As I return to this (now quite old) project and remember how it is structured, the hack of the attributes and MIME types now strikes me as adapted only for very low traffic. If any significant traffic happens, this would increase the number of system calls (open, read, close...) which is not desired. A sort of file cache, at least for the small ones, would somehow reduce the system's load, at least during the construction of the response header.
My first idea was to keep the last X file descriptors open, to at least save on the open() calls and related kernel operations. However this does not reduce the amount of calls because there will still be a seek() and a read(). Oh and there must be a cache lookup and update system as well... So a small cache area, with a dozen of 1KB bins, is required to save on the seek()s and read()s.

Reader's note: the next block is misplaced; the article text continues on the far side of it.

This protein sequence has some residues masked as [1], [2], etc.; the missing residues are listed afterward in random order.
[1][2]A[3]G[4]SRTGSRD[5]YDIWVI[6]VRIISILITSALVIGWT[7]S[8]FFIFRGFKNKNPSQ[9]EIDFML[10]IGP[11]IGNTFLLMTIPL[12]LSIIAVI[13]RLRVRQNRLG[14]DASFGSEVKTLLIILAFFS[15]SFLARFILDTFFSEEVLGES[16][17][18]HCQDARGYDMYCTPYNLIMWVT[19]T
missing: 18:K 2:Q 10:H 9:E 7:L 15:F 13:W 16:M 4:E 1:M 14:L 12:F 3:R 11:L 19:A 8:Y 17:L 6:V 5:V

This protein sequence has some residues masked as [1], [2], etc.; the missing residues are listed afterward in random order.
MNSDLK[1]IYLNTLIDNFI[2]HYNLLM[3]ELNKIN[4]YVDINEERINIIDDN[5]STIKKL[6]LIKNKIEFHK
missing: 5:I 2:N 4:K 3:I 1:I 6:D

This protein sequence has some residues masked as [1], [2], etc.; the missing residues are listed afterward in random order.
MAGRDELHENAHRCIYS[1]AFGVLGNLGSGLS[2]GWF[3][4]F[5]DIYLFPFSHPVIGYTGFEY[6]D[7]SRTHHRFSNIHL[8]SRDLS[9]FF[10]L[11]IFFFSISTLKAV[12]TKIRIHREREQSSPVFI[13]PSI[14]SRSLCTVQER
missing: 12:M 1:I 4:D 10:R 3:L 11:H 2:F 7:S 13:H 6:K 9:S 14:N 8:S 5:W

File access is far from being a bottleneck. Files get read when a new session starts and this is not timing-critical. However, slowly, this brings us closer to the original intended architecture where the server manages a small filesystem by itself, free from OS considerations and easily embedded in a tiny computer or large microcontroller.
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